Big Fat Feelings

Crying at a diaper commercial...

In my practice, I work with people that are chronically ill, or have a new diagnosis of heart/lung disease. It's no surprise that people managing these issues would have an emotional response. Who wouldn't? Part of my job is normalizing this for people. Normalizing is essentially letting someone know that what they are experiencing is normal. It's appropriate to feel overwhelmed, sad, or even angry because of their current circumstances. For some, this may be the first time in their life that they have felt overwhelmed by emotion. Emotions have a tendency to leak out at the most inopportune times. With rage in traffic, a short fuse with a loved one, crying at a diaper commercial, the list goes on and on. The fact of the matter is- this person is dealing with big fat feelings.

Left flayed on the side of the road...

I have historically been notorious for my big fat feelings. I cannot remember a time when things weren't a big deal for me. When I'm hurt, I feel like I have been left flayed on the side of the road. When unkind words are directed my way, they stab me repeatedly in the wake of their launch. I've been told that I'm too sensitive, or not to take things so personally. I don't know that being sensitive is a bad thing. I think a tender heart makes me a more empathic social worker and human. I would rather spend my time with someone that can greet me with tenderness in times of distress, not laughter and passive aggressive jabs. Am I wrong? The real trick to managing big feelings, is finding your own unique way to process them in an effective and constructive way.

Those people need to be checked for a heartbeat...

When met with uncomfortable emotions, our immediate response is to dull that emotion with some self-soothing technique. For babies, they have a binky or blanket. As adults, we aren't much different. What is the first thing you want to do when you get into a conflict with someone? Is it binging on chocolate? Wine? Netflix? Whatever your thing is, it's meant to lessen the feelings of distress and bring you back to a place of calm and safety. We simply can't handle the discomfort of a situation without easing it. Some people are better at this than others. Heck, I know people that can get the worst news ever, and just shrug their shoulders, "oh well." Those people need to be checked for a heartbeat. The rest of us react in human form, with feelers.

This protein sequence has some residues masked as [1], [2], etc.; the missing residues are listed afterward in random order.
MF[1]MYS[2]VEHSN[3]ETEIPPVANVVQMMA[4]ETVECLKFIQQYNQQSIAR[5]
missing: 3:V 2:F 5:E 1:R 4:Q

Watching Cruel Intentions on repeat...

I'm going to break it down for you. When I was a younger lil thing, I had a handful of coping strategies I used when in distress. These included: smoking (a lot of cigarettes), going out to clubs, engaging in drama, disconnecting from life, becoming defensive, watching Cruel Intentions on repeat, and generally exhibiting a horrible attitude. I don't recommend this approach. Around 22, I found new ways: sharing my feelings with people that value me, meditation, journaling, art, music, coffee, vulnerability, and laughter. These are fantastic ways to cope. Most folks look for something that increases the dopamine (pleasure) in their brain when escaping distress.  It may be addictive substances, food, video games, pornography, compulsive shopping, just fill in the blank. The key is to find something that will edify you, while bringing you relief.

Intense things swimming around your brain...

This last week was a rough one for me. In the old days, this may have given me the opportunity to slink back into old patterns of dysfunction. What happened instead? I got a pedicure, went hiking, took a bubble bath, got a new lipgloss, text friends, slept in, and generally nurtured myself. Big fat feelings deserve bigger and fatter interventions. When you are able to identify the icky gut feeling, pull out your toolbox of coping skills, or self-care. Another wonderful tool when dealing with heavy heart gunk is mindfulness. Mindfulness allows you to focus on the present moment, instead of all the intense things swimming around your brain. You can be mindful while listening to a favorite song, smelling essential oils, meditating, or even weeding your garden. Any activity (or non-activity) that brings you to a place of peace is considered mindful in my book. 

Do you really need the latest sangria recipe?

It's totally OK to feel super sized feelings, but it's even better if you know what to do with them. Instead of being swallowed by them, honor your heart. Acknowledge the difficulty and ask yourself what you need. Do you really need the latest sangria recipe on Buzzfeed? Or do you need to call your BFF and schedule a coffee date? Do you need those donuts? Or would a walk on the greenbelt be a better choice? I think you know the answer. Don't let anyone tell you that you're too sensitive. Feelings are a beautiful thing, or we would all be sociopaths. All you need to do, is reel those puppies in once in awhile. With a little self-care and proper attention, you can enjoy the benefits of being a feeler. Welcome to the club.